The German Chancellor made the appeal following a meeting between her “Climate Cabinet” and their Dutch counterparts at Dutch Prime Minister Mark Rutte’s official residence. The two groups had met for a working lunch to share insights and experience in moving their respective country’s economy towards sustainability.
Germany is set to miss it’s own 2020 emissions targets, and Merkel’s government has acknowledged that it has to bolster its efforts in order to achieve its commitment under the Paris climate accord.
At present, the UK and Germany are both committed to completing the transition to net-zero carbon emissions by 2050, and whilst Merkel acknowledged the scale of the challenge in securing support from all EU member countries, she stated “it would be very important” to unite the EU and make the transition a common goal.
Merkel said that Germany could learn from Dutch transportation infrastructure and systems, as the country is noted for efficiency and promotion of low-or-no-emissions transport. The Netherlands boasts a country-wide network of bicycle tracks and EV chargers, with parking facilities for bicycles at major railways stations.
Merkel reaffirmed Germany’s goal to become climate neutral by 2050.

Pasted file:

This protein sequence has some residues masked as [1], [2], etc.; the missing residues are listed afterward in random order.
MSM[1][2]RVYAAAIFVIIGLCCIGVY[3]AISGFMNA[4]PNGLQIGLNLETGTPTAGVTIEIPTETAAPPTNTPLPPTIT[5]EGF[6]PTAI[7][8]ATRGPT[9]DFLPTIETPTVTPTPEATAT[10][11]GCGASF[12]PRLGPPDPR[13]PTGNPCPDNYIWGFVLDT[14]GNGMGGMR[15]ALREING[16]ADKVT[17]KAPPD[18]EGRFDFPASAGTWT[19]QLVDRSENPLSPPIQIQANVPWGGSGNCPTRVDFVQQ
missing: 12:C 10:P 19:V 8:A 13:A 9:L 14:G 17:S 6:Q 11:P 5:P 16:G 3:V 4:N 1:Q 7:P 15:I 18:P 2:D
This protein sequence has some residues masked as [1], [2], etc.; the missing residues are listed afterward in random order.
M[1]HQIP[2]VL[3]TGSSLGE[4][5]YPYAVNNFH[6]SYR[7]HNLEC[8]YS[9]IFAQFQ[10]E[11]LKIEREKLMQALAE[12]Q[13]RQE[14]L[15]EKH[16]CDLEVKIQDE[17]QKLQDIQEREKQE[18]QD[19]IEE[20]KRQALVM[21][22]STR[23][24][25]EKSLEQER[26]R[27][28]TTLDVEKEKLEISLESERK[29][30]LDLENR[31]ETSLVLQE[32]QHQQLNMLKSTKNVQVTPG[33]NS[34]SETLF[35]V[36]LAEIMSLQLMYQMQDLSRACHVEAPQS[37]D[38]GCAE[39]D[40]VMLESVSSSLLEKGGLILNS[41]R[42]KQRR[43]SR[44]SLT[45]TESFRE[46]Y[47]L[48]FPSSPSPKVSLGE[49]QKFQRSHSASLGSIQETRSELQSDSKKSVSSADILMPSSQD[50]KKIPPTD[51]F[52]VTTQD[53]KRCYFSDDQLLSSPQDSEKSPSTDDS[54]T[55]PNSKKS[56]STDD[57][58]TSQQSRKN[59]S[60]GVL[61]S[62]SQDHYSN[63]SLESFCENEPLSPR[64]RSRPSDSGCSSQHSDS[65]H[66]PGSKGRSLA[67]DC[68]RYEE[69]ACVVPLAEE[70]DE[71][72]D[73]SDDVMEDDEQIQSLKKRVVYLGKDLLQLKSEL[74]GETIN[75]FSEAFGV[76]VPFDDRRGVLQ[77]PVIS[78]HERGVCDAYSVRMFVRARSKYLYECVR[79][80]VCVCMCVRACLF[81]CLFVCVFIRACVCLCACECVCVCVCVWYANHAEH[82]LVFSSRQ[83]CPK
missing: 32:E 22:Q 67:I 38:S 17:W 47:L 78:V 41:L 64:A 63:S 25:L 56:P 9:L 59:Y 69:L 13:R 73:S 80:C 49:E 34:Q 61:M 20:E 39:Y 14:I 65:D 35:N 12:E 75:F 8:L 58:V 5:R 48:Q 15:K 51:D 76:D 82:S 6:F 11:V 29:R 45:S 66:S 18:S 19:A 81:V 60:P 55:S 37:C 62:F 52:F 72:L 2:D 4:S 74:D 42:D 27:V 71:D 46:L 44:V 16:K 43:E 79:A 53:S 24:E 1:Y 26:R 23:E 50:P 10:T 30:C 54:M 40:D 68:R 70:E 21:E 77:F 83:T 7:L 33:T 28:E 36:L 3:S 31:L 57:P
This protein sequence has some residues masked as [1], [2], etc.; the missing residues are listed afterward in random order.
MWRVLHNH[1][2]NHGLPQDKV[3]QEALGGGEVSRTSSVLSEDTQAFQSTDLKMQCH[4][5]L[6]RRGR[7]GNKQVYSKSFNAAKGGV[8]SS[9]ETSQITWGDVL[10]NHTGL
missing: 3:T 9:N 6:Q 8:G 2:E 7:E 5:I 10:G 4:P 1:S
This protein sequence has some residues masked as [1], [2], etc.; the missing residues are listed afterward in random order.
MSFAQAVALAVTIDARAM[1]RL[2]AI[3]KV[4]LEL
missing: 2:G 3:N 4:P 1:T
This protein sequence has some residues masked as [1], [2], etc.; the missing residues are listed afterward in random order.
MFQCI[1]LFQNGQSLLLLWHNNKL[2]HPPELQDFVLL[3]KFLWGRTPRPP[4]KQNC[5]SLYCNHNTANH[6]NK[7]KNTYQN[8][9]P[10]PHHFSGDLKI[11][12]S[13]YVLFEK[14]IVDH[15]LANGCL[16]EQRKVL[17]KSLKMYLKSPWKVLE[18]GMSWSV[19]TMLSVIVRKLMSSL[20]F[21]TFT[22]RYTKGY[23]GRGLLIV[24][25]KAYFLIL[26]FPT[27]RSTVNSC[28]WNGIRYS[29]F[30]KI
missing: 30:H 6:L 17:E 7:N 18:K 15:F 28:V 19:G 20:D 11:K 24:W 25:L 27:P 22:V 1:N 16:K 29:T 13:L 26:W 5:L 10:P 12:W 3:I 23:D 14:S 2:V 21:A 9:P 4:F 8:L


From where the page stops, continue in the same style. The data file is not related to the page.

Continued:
According to Merkel, Germany needs “a very thorough expansion of infrastructure if we want people to shift on mobility,”
Merkel said Germany could learn from insights into the Netherlands' emissions-reduction efforts, in an effort to meet emissions-reduction targets efficiently.
The Dutch ministers explained their process to reach consensus on the country’s energy future, agreeing on a wide-ranging span of initiatives to cut the country’s carbon emissions by 50% by 2030. Members of both industry and society met over a period of months to debate the details of the country’s climate change package.
Ultimately, whilst sections of the deal have been welcomed by environmental groups, they still consider the reforms and initiatives to be insufficient to effectively combat global warming.